Invited speakers

May 12
Bhaskar D. Rao
IEEE SP Distinguished Lecturer
Bayesian methods for
sparse signal recovery
    May 13
Alex C. Kot
IEEE SP Distinguished Lecturer
Is your biometric data safe?

Bayesian methods for sparse signal recovery


Compressive sensing (CS) as an approach for data acquisition has recently received much attention. In CS, the signal recovery problem from the observed data requires the solution of a sparse vector from an underdetermined system of equations. The underlying sparse signal recovery problem is quite general with many applications and is the focus of this talk. The main emphasis will be on Bayesian approaches for sparse signal recovery. We will examine sparse priors such as the super-Gaussian and student-t priors and appropriate MAP estimation methods. In particular, re-weighted l2 and re-weighted l1 methods developed to solve the optimization problem will be discussed. The talk will also examine a hierarchical Bayesian framework and then study in detail an empirical Bayesian method, the Sparse Bayesian Learning (SBL) method. If time permits, we will also discuss Bayesian methods for sparse recovery problems with structure; Intra-vector correlation in the context of the block sparse model and inter-vector correlation in the context of the multiple measurement vector problem.

Is your biometric data safe?


Nowadays, biometrics is widely used in authentication systems. In general, biometrics needs to be stored in a database for subsequent authentication. However, templates stored in the database are at the risk of being stolen or modified. Once the template is stolen, it is difficult to be replaced like passwords and the private user information associated with the stolen template would also be exposed. Thus, biometrics templates should be stored in the database such that both the security of the template and the privacy of the user are not compromised under various attacks. This talk will cover some existing techniques in dealing with biometrics data protection. New schemes in creating new fingerprint based on two sets of minutiae from two different fingers will be presented and a novel data hiding scheme is also proposed for the thinned fingerprint template.

Bhaskar D. Rao received the B.Tech. degree in electronics and electrical communication engineering from the Indian Institute of Technology, Kharagpur, India, in 1979 and the M.S. and Ph.D. degrees from the University of Southern California, Los Angeles, in 1981 and 1983, respectively. Since 1983, he has been with the University of California at San Diego, La Jolla, where he is currently a Professor with the Electrical and Computer Engineering. He is the holder of the Ericsson Endowed Chair in Wireless Access Networks and was the Director of the Center for Wireless Communications (2008-2011).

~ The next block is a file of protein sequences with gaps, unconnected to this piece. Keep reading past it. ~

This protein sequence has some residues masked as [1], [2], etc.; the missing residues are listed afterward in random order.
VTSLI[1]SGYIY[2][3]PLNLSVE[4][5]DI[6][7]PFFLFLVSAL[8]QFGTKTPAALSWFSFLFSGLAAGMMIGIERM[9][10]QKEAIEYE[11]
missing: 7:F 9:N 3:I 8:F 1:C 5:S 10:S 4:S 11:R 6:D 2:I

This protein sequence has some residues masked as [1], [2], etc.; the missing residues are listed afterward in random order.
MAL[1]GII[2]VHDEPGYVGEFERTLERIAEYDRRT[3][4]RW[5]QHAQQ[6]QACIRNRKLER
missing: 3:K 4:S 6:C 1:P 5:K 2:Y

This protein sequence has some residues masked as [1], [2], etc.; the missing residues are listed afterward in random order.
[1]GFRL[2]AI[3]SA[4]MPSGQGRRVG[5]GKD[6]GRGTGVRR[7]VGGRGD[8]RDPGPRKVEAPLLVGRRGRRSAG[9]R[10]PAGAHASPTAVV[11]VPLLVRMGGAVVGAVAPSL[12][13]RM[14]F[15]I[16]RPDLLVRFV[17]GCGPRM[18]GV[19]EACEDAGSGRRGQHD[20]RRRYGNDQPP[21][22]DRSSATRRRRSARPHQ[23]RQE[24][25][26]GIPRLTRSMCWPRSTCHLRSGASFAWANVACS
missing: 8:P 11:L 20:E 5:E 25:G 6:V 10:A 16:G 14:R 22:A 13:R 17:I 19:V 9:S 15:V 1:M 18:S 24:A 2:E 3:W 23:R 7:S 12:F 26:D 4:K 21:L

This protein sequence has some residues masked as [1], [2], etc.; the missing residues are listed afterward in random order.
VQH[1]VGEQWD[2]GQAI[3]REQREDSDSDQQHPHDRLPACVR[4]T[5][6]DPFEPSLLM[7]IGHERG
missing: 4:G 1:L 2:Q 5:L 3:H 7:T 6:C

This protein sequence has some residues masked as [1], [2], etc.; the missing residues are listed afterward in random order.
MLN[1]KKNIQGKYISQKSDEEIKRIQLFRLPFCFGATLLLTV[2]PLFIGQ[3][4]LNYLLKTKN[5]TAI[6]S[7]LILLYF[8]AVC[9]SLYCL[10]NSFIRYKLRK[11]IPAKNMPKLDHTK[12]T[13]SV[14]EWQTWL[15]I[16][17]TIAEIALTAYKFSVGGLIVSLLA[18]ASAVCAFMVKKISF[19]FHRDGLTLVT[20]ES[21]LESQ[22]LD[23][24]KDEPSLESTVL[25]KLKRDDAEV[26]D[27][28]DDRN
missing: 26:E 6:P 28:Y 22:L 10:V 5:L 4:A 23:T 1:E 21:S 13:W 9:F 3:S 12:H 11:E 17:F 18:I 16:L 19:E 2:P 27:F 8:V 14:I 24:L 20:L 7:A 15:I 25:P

Prof. Rao was elected IEEE Fellow in 2000 for his contributions to the statistical analysis of subspace algorithms for harmonic retrieval. His work has received several paper awards; Best Paper Award (2013) for the paper "Multicell Random Beamforming with CDF-based Scheduling: Exact Rate and Scaling Laws"; SPS Best Paper Award (2012) for the paper "An Empirical Bayesian Strategy for Solving the Simultaneous Sparse Approximation Problem"; Stephen O. Rice Prize Paper Award in the Field of Communication Systems (2008) for the paper "Network Duality for Multiuser MIMO Beamforming Networks and Applications"; Best Paper Award (2000) for the paper "PDF Optimized Parametric Vector Quantization of Speech Line Spectral Frequencies".

Prof. Rao’s interests are in the areas of digital signal processing, estimation theory, and optimization theory, with applications to digital communications, speech signal processing, and biomedical signal processing.

Alex C. Kot received his BS in electrical engineering and MBA degrees both from the University of Rochester. He obtained his MS and PhD in electrical engineering from the University of Rhode Island. Prof. Kot has been with the Nanyang Technological University, Singapore since 1991. He headed the Division of Information Engineering with more than 40 faculty members at the School of Electrical and Electronic Engineering for eight years and served as Associate Chair/ Research and Vice Dean Research for the School of Electrical and Electronic Engineering. He is currently Professor and Associate Dean for the College of Engineering. He is the Director of Rapid-Rich Object SEarch (ROSE) Lab, partnering with Peking University.

Dr. Kot has served the IEEE SP Society in various capacities such as General Co-Chair, ICIP 2004 and Chairman, SPS Chapter Chairs. He served as Member, IEEE Fellow Evaluation Committee; Vice-President Finance, IEEE Signal Processing Society (2013-2014); Member, SPS Conference Board (2013-2014); and Member, SPS Publications Board (2013-2014). He received the Best Teacher of the Year Award and is a co-author for several Best Paper Awards including ICPR, IEEE WIFS, ICEC and IWDW. He was the IEEE CASS Distinguished Lecturer in 2005 and 2006 and is a Fellow of IES, a Fellow of IEEE, and a Fellow of Academy of Engineering, Singapore.

Dr. Kot has published extensively in the areas of signal processing for communication, biometrics, data-hiding, image forensics, information security. His new research area is in the domain object search and recognition.